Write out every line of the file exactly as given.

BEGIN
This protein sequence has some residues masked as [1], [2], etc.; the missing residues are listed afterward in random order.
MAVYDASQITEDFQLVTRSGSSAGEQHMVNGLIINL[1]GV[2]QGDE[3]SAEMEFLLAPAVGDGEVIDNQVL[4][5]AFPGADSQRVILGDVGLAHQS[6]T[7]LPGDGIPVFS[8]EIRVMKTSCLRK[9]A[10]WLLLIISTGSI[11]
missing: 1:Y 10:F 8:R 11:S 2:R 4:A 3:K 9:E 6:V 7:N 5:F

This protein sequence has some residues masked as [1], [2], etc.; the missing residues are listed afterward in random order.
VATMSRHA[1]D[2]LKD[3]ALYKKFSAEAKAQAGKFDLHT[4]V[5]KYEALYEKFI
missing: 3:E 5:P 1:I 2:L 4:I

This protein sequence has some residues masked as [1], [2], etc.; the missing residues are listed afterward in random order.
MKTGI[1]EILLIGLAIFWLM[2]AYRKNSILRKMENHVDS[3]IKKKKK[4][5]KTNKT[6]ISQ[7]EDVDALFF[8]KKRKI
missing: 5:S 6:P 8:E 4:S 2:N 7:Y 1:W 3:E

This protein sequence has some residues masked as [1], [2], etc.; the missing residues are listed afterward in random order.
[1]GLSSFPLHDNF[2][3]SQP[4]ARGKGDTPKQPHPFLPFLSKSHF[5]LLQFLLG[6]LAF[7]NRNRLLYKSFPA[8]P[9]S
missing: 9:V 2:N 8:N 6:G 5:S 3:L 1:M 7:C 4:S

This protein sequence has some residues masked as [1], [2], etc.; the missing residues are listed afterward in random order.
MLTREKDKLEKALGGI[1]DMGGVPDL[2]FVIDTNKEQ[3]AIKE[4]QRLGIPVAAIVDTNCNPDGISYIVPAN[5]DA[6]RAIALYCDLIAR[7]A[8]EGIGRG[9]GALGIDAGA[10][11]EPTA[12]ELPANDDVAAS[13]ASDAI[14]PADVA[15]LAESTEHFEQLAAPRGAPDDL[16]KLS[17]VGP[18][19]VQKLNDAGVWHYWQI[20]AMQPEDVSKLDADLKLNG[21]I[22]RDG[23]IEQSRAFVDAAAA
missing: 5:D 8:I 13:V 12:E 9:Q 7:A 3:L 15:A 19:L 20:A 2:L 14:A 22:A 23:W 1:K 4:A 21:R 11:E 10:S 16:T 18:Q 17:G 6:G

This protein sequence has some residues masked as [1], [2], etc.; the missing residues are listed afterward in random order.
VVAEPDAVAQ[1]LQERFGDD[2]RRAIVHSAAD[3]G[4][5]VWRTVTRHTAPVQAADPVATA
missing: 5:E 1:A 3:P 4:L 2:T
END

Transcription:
This protein sequence has some residues masked as [1], [2], etc.; the missing residues are listed afterward in random order.
MAVYDASQITEDFQLVTRSGSSAGEQHMVNGLIINL[1]GV[2]QGDE[3]SAEMEFLLAPAVGDGEVIDNQVL[4][5]AFPGADSQRVILGDVGLAHQS[6]T[7]LPGDGIPVFS[8]EIRVMKTSCLRK[9]A[10]WLLLIISTGSI[11]
missing: 1:Y 10:F 8:R 11:S 2:R 4:A 3:K 9:E 6:V 7:N 5:F

This protein sequence has some residues masked as [1], [2], etc.; the missing residues are listed afterward in random order.
VATMSRHA[1]D[2]LKD[3]ALYKKFSAEAKAQAGKFDLHT[4]V[5]KYEALYEKFI
missing: 3:E 5:P 1:I 2:L 4:I

This protein sequence has some residues masked as [1], [2], etc.; the missing residues are listed afterward in random order.
MKTGI[1]EILLIGLAIFWLM[2]AYRKNSILRKMENHVDS[3]IKKKKK[4][5]KTNKT[6]ISQ[7]EDVDALFF[8]KKRKI
missing: 5:S 6:P 8:E 4:S 2:N 7:Y 1:W 3:E

This protein sequence has some residues masked as [1], [2], etc.; the missing residues are listed afterward in random order.
[1]GLSSFPLHDNF[2][3]SQP[4]ARGKGDTPKQPHPFLPFLSKSHF[5]LLQFLLG[6]LAF[7]NRNRLLYKSFPA[8]P[9]S
missing: 9:V 2:N 8:N 6:G 5:S 3:L 1:M 7:C 4:S

This protein sequence has some residues masked as [1], [2], etc.; the missing residues are listed afterward in random order.
MLTREKDKLEKALGGI[1]DMGGVPDL[2]FVIDTNKEQ[3]AIKE[4]QRLGIPVAAIVDTNCNPDGISYIVPAN[5]DA[6]RAIALYCDLIAR[7]A[8]EGIGRG[9]GALGIDAGA[10][11]EPTA[12]ELPANDDVAAS[13]ASDAI[14]PADVA[15]LAESTEHFEQLAAPRGAPDDL[16]KLS[17]VGP[18][19]VQKLNDAGVWHYWQI[20]AMQPEDVSKLDADLKLNG[21]I[22]RDG[23]IEQSRAFVDAAAA
missing: 5:D 8:I 13:V 12:E 9:Q 7:A 3:L 15:A 19:L 20:A 2:L 14:A 22:A 23:W 1:K 4:A 21:R 11:E 10:S 16:T 18:Q 17:G 6:G

This protein sequence has some residues masked as [1], [2], etc.; the missing residues are listed afterward in random order.
VVAEPDAVAQ[1]LQERFGDD[2]RRAIVHSAAD[3]G[4][5]VWRTVTRHTAPVQAADPVATA
missing: 5:E 1:A 3:P 4:L 2:T